Prostate infections and cancers

Enlarged prostate glands, prostate inflammation and prostatic abscesses are common in older male dogs and can become cancerous. Unlike in humans, dog prostate glands are impossible to remove surgically. Prostatitis can be treated with antibiotics and prostatic abscesses can be surgically emptied. Castration is always part of the treatment for prostatic conditions, so why not just neuter the dog as a pup and vastly reduce the chances of prostate problems?

Testicular cancers

90% of reproductive system cancers in unneutered male dogs are testicular tumours. Some are malignant and spread to the prostate gland, pelvic lymph nodes and then liver or lungs, proving fatal even after castration. Early neutering (before six months) prevents this. Although predominant in dogs over 10 years, they can affect unneutered dogs and cats of any age and breed. If you have an old, intact male dog that you are not neutering because of age-related anaesthetic risk, monitor the shape, size and consistency of his testicles closely.

Undescended testicles (cryptorchids) are prone to torsion or sertoli cell tumours, and often cause a ‘feminising syndrome’ with skin thinning and darkening, attractiveness to other male dogs, and teat enlargement. At the time of routine neutering, a vet will discover this and go looking for the retained testicle, or alert the owner to symptoms that may indicate a retained testis giving problems. It is highly unethical to breed with cryptorchid animals as it is usually hereditary.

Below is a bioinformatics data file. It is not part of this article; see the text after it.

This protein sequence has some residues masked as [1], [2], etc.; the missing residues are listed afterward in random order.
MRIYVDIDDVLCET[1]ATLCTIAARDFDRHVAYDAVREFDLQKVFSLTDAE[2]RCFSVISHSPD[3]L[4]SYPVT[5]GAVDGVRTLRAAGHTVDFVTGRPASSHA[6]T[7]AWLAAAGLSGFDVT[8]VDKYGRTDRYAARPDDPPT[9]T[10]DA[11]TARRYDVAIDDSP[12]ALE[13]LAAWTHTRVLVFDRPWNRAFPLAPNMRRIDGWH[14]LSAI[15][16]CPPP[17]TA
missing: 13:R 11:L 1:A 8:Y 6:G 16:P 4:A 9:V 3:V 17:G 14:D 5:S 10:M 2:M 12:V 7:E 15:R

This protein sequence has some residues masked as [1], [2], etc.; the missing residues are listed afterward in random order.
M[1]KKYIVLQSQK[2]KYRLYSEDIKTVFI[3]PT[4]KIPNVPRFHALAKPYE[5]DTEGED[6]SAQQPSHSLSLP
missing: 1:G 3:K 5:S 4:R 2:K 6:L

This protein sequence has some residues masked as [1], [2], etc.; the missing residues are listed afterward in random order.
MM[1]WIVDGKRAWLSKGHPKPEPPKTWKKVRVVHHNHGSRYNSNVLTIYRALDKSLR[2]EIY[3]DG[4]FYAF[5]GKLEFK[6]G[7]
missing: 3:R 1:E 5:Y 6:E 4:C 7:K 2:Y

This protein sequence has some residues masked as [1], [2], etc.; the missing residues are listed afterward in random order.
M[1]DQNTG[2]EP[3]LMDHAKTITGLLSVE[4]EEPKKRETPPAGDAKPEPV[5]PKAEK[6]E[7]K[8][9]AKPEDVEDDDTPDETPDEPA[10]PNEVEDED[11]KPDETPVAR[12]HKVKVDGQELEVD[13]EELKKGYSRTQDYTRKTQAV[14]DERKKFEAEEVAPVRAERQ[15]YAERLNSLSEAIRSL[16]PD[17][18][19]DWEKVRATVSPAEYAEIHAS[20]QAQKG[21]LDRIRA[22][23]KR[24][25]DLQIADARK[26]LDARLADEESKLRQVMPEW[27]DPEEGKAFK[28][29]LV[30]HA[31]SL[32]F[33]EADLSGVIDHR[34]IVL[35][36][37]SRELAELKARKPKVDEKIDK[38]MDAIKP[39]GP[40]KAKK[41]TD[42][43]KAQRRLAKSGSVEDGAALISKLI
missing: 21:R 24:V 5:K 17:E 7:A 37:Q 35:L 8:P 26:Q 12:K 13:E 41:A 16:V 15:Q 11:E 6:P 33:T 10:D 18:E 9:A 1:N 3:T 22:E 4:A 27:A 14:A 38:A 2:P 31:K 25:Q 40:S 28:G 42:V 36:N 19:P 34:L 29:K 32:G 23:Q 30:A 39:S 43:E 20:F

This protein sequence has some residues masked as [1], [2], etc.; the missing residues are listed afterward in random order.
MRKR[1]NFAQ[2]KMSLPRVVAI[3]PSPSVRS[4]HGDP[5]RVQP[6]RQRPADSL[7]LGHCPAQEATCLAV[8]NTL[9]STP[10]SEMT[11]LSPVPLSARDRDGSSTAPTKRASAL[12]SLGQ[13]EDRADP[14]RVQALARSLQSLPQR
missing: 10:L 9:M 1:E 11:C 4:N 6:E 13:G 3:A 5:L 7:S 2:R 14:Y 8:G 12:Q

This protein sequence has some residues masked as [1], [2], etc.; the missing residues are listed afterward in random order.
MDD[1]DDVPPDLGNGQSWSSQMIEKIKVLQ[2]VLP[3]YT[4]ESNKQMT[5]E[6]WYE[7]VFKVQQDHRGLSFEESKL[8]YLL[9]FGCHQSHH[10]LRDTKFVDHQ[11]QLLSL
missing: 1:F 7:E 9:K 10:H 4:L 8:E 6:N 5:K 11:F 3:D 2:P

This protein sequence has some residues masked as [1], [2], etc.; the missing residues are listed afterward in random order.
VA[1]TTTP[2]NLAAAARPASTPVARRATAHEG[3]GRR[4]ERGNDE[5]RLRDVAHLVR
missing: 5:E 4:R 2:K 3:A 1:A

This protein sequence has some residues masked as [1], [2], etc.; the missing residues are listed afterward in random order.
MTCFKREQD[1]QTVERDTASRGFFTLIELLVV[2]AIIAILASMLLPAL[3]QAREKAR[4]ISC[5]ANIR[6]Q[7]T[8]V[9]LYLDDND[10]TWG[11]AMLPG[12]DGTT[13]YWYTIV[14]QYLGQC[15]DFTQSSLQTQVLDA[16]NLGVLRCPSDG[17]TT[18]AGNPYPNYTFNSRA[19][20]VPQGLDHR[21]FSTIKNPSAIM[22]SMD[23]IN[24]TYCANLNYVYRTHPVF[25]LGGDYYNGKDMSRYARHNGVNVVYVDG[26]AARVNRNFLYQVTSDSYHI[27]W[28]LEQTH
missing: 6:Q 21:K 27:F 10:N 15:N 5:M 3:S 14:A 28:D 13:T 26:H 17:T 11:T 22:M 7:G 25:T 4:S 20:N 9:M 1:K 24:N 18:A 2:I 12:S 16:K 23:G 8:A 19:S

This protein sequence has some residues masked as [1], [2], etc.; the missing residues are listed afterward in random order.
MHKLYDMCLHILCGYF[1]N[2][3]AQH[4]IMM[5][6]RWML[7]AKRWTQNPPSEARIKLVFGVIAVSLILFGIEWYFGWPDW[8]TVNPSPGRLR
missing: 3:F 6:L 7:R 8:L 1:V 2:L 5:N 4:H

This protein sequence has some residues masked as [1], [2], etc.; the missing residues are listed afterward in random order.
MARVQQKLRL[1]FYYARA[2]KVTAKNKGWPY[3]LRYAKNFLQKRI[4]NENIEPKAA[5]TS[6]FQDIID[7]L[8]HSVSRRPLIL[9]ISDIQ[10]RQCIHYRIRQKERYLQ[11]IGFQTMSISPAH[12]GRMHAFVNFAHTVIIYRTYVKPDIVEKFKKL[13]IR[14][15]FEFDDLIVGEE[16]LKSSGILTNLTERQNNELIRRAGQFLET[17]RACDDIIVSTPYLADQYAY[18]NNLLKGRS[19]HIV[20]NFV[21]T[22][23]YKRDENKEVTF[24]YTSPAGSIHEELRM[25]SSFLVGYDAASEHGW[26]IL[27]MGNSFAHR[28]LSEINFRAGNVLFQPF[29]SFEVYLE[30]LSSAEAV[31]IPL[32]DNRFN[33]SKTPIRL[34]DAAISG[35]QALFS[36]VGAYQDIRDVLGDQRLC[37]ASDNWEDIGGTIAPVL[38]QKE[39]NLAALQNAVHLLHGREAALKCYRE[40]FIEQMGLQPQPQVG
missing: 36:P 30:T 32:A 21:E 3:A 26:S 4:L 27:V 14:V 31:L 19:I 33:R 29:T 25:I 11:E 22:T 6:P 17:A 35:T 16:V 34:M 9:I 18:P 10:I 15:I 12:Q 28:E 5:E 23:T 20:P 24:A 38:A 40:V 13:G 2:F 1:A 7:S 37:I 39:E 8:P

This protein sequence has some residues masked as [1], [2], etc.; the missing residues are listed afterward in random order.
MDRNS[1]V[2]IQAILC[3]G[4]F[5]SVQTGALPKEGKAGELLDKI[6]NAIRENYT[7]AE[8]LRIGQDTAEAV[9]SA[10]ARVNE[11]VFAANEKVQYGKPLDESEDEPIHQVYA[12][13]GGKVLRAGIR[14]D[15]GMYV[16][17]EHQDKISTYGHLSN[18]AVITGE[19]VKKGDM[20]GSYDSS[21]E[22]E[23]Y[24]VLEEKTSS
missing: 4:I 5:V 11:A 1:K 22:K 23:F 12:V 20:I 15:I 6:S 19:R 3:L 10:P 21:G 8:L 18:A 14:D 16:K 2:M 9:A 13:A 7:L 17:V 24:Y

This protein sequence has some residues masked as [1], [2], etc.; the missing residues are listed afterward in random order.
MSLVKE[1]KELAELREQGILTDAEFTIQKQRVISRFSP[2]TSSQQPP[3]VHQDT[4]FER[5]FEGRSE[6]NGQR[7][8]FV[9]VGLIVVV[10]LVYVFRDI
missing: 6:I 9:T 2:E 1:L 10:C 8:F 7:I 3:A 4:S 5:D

Perianal adenoma

The third most common tumour in male dogs. This is a testosterone-dependent cancer of the glands around the anus. It starts as a small lump in the skin under the tail or next to the anus and can grow into a large, pendulous mass. Removal, combined with castration, can be curative in the early stages but older tumours may become malignant, leading to fatal invasion of the pelvic cavity and other organs.


A male animal neutered early has no testicles, almost no scrotal skin, and a small penis in a small, neat prepuce tightly tucked up against the abdomen, and does not get erections. Consequently the chances of genital injury, especially penis bone fractures, and skin cancers are greatly reduced. Neutered male dogs and cats are far less likely to scale walls, squeeze through fences, cross roads and fight with other males – all of which can end up injuring or killing them.

Stud tail

This is an area on the upper tail with hair loss or an oily seborrhoea caused by overactive skin glands stimulated by testosterone. It is seen most often in unneutered male cats and short-haired dogs. Although it usually does not hurt, it makes them smell and feel unpleasant, and in some cases, can lead to more severe deep skin infections.

Having problems with your animals that could have been prevented by simply sterilising them is like not spending money on brake pads and then wondering why you have to deal with a serious car accident. Pets adopted from welfares usually have sterilisation included in the adoption fee. Alternatively, save up or ask your vet if you can pay it off, or, if you are in a lower income bracket, contact an animal welfare organisation for help. It is the best money you will ever spend on your pet.